In today’s update from the boat, Will Race describes the crew’s arrival at oil spill ground zero to deploy oil measuring straps. As you can see from today’s photos, the crew endured the roughest conditions on the expeditions yet:
The site of the Deepwater Horizon was the focus of the day. The objective was to establish a 10 kilometer diameter of moorings around Deepwater Horizon site. With an average water depth of 1600 meters, the Oceana team knew it would be a long day.
At 6:30am team members positioned themselves on deck and had the pleasure of witnessing a beautiful Gulf of Mexico sunrise. Amidst the landscape of sunny cumulous clouds and dark unwieldy thunder fronts, there sat the site of the Deepwater Horizon. It was very noticeable thanks to the small city that has been crafted around the site. Shadows loomed over the spill site and brought a sobering reminder to what the objective of the day was.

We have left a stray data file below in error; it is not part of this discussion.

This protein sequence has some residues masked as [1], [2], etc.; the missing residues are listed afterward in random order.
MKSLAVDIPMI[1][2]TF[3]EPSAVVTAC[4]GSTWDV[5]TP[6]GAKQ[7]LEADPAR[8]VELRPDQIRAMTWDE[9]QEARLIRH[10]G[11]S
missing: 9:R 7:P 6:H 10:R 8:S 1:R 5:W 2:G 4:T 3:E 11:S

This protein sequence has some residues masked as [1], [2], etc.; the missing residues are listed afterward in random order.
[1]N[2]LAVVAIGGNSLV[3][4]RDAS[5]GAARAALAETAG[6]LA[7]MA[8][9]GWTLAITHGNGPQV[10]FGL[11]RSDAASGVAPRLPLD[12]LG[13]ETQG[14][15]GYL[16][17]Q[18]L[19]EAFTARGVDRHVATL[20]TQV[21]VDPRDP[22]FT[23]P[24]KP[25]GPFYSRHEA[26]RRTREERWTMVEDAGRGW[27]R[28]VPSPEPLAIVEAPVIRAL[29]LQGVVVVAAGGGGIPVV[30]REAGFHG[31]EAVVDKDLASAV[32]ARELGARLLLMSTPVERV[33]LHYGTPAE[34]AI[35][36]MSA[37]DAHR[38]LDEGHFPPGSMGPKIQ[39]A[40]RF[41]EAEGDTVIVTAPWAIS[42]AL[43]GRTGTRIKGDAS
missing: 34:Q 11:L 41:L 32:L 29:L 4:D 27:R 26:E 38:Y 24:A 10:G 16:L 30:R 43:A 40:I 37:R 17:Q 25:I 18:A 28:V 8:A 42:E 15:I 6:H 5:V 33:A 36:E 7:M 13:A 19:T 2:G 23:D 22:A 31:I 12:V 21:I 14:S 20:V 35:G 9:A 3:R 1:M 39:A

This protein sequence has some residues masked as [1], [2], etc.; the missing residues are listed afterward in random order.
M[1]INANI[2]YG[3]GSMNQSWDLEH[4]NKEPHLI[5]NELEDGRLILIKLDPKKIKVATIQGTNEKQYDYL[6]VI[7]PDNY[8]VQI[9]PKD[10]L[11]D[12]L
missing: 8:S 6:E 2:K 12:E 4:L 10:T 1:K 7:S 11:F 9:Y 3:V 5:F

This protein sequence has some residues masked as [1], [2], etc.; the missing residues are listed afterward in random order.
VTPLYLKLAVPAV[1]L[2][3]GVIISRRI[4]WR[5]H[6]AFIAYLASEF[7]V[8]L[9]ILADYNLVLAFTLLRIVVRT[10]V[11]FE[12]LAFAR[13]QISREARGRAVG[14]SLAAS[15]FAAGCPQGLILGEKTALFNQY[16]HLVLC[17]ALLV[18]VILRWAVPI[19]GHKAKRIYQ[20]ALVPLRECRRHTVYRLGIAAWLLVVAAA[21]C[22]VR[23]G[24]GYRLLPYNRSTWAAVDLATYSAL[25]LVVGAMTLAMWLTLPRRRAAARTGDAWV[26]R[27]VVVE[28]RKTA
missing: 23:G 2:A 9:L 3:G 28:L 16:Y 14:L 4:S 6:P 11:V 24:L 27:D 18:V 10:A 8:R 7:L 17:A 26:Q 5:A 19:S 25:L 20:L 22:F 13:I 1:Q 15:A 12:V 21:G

The weather was a mix of hot sun and monsoon rain. It seemed the theme of the day was rainbows and whitecaps. We started early and finished late. The Oceana team spent 12 hours on the deck prepping and deploying moorings–nearly finishing the full circle around the Deepwater Horizon, yet the second to last deployment was delayed due to a howling monsoon storm.
Tired, burnt and wet, the Oceana team called it a day with one mooring left near the Deepwater Horizon site. Tomorrow we will finish and head out to the furthest drop site. Stay tuned.